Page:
I have always had a love for long, sweeping compositions of music. Specifically the genre of progressive rock. I think part of the appeal stems from the time period. By this I mean a two fold effect. The time period being my teenage years, when I and most of us form the lasting bonds of musical taste that will stay with us for the rest of our lives, and the actual time period it occurred in. That time period was, for me, the 1980’s.
The accessible format of the day was the cassette tape. The relative inconvenience of the cassette as compared to today was that, while portable it was time consuming to skip tracks and imprecise to find specific parts. Often this lead to simply letting an entire album play, instead of hunting for the songs you liked. You heard the whole album, not just the single. Often you came to love hundreds of songs you would never have heard on FM radio.
Another aspect of the inconvenience of the cassette format was that it was preferable to play something that you enjoyed most of the content. Enter the 15 minute prog opus. If I was engaged in an activity, be it writing a paper for school or driving somewhere, it was great to pop in a piece of music that I could just let play, and know that for the next block of time I didn’t have to think about what to listen to next.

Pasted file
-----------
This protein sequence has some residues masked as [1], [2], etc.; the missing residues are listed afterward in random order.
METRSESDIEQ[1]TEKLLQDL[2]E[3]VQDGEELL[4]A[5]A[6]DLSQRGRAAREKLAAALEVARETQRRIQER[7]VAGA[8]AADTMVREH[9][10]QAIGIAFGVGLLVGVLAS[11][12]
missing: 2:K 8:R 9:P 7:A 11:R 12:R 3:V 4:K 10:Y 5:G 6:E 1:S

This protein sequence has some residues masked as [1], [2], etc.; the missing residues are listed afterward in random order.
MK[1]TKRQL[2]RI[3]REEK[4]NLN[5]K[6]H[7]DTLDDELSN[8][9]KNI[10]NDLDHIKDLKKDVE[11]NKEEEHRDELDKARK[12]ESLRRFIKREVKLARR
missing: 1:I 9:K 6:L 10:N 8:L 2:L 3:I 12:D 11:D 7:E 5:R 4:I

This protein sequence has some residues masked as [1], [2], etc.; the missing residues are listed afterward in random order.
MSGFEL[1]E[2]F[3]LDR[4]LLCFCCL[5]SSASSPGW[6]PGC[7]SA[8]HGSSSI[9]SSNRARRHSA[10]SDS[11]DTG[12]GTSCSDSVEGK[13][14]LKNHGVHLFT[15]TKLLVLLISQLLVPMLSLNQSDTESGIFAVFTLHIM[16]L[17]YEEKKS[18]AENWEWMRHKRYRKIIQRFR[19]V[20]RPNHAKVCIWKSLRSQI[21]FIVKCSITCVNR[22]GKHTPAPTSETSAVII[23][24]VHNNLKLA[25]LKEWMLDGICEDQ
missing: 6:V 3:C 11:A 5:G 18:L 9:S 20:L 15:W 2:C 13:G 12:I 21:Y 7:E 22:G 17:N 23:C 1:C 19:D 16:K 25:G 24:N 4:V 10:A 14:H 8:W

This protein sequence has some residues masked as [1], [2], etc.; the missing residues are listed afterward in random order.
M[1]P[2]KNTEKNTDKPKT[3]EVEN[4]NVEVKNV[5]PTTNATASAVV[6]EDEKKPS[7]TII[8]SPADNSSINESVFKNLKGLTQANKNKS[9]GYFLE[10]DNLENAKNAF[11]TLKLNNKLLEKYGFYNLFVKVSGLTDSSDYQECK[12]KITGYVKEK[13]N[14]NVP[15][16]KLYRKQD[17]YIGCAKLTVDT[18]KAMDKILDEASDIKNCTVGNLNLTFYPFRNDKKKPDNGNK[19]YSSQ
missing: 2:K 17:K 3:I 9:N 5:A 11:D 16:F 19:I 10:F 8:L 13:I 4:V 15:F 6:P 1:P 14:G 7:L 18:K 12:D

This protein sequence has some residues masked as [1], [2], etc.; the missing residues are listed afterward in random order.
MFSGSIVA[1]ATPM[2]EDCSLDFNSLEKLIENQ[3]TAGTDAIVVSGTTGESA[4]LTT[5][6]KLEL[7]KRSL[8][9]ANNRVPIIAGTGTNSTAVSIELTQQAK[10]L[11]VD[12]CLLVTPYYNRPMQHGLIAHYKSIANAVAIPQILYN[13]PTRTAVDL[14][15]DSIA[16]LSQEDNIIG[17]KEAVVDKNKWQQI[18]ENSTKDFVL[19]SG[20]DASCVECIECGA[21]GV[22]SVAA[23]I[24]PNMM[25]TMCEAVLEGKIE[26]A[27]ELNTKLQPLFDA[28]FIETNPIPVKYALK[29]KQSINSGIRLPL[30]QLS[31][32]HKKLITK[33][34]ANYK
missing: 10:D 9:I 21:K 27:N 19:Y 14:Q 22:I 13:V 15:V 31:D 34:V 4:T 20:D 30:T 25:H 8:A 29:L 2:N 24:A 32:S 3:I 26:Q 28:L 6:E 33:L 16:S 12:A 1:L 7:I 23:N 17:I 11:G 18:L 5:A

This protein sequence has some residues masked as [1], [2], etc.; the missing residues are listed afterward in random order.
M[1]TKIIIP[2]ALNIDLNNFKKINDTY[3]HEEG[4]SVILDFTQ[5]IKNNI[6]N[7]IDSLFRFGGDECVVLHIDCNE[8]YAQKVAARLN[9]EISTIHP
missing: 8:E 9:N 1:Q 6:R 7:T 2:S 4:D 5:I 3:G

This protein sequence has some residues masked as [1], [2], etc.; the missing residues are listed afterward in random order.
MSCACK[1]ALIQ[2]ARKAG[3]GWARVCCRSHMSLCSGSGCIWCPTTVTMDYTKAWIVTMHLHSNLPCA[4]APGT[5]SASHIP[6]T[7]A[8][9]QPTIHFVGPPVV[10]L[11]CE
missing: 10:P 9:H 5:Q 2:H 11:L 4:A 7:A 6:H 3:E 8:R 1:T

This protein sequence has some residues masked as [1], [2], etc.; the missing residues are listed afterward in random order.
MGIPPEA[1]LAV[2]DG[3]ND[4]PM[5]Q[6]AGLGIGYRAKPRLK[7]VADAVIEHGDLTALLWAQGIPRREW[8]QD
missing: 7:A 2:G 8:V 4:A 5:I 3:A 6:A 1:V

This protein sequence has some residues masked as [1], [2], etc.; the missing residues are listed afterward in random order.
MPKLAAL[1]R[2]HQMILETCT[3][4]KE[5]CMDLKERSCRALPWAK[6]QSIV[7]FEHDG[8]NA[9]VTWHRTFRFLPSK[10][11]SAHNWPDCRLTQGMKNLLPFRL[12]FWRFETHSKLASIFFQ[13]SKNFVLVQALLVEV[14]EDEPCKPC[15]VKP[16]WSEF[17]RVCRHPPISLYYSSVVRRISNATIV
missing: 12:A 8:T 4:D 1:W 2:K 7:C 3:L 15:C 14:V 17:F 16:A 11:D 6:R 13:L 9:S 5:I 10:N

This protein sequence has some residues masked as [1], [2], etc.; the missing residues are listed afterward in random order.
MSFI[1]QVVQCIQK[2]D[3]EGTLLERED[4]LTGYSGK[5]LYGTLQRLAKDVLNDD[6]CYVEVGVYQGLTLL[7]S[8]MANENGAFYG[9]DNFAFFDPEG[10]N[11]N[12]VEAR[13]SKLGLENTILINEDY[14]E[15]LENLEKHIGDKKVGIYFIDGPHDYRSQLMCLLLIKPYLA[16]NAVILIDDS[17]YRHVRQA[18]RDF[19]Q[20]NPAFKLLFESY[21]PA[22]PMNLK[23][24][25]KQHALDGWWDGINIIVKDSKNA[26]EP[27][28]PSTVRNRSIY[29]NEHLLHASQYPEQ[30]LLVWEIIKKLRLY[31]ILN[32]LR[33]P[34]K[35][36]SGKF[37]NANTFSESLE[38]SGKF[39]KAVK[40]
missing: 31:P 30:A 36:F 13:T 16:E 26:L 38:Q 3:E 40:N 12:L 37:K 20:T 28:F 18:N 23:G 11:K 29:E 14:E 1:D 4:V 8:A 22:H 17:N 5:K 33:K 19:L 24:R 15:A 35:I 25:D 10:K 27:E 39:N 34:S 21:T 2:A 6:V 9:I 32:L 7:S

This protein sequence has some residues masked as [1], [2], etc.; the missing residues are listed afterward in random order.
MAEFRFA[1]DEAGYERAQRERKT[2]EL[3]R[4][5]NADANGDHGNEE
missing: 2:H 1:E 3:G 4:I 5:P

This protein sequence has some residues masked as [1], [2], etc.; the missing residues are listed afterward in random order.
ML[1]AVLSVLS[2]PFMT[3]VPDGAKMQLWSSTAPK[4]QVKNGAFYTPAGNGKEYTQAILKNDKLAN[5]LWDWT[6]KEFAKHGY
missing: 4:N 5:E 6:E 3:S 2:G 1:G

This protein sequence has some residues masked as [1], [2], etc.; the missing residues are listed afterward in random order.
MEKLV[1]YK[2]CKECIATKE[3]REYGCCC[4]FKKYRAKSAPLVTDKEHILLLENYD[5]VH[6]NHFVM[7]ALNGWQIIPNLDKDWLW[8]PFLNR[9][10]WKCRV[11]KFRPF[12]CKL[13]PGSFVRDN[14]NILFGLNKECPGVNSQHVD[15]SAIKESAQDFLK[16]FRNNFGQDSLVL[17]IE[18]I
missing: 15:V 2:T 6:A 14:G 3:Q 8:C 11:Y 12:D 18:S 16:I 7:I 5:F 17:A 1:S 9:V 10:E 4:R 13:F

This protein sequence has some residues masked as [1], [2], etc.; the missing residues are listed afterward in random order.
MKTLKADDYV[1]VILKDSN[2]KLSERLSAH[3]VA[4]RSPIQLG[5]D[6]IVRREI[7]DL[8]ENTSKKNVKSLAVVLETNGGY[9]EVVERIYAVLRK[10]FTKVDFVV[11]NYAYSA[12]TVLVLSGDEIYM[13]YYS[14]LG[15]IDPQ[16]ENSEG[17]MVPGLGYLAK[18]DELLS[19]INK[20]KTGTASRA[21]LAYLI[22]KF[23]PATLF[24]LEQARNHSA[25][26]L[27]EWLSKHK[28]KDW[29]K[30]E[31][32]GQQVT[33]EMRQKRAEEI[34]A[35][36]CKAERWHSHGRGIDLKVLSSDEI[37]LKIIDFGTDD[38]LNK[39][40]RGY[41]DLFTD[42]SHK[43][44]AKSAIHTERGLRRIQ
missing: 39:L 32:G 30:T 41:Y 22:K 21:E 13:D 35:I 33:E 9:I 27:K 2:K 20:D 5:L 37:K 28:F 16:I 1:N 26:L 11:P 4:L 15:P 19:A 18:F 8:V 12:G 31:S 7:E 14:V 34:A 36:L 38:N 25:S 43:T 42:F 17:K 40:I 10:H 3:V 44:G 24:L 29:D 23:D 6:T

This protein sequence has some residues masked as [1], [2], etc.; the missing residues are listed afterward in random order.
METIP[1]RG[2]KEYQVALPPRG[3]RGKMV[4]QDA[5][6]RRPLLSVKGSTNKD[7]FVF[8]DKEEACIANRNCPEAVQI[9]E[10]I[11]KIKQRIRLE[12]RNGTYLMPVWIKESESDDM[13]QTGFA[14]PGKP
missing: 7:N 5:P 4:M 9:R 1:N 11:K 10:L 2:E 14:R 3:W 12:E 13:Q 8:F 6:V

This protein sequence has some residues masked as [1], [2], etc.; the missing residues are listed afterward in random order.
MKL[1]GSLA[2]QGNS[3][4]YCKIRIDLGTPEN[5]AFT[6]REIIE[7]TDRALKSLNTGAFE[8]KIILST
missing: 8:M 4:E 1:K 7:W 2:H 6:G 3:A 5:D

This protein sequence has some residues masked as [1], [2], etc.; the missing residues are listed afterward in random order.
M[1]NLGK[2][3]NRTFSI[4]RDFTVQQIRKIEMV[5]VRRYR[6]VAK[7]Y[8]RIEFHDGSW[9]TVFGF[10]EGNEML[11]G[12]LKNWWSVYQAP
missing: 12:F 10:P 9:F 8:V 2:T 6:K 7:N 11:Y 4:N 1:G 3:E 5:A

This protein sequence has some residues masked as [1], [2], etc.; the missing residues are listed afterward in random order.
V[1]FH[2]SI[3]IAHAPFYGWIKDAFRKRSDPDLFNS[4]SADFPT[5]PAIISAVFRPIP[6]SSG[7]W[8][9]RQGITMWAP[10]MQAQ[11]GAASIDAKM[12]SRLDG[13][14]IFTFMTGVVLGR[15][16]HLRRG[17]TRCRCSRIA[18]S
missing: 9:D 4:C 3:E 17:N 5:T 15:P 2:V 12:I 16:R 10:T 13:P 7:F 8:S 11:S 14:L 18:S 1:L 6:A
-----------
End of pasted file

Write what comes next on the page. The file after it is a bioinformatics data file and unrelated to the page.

One of my favorites of those days was Yes’ Tales from Topographic Oceans. This sprawling epic, while composed of different songs, or movements comes across as one drawn out musical idea. While extremely diverse, it has a unique feel throughout that doesn’t give one the sense of changing gears like a typical band’s sequence of 3 minute rocker/ballad/rocker set lists.
The benefit of the prog-rock bands was once you found something you loved, there was simply more of it. I love Van Halen’s “Hang em High”, and it’s about 3 minutes. I also love Rush’s “2112”. It’s about 18 minutes. More is more.
Many of the prog-rock epic pieces would feature lyrical sections that were separated by long stretches of instrumental composition. This always had the affect of letting me get lost in not only the music, but my own thoughts, before the singer would pull me back in to the topic at hand. This is extremely conducive to the creative spirit. If one were so inclined, purely instrumental masterpieces like the Dixie Dregs’ What if allowed the listener to both absorb the music and ponder life’s mysteries at the same time.
So I wonder if it takes more discipline in today’s streaming culture to listen to long complex forays of music? If a song doesn’t grab you, you simply hit skip and select another song. Instant gratification. I think there was, in the long run, a virtue in just hitting “play” and going along for the ride, even if at first, the only reason was it was easier than hitting “fast forward”.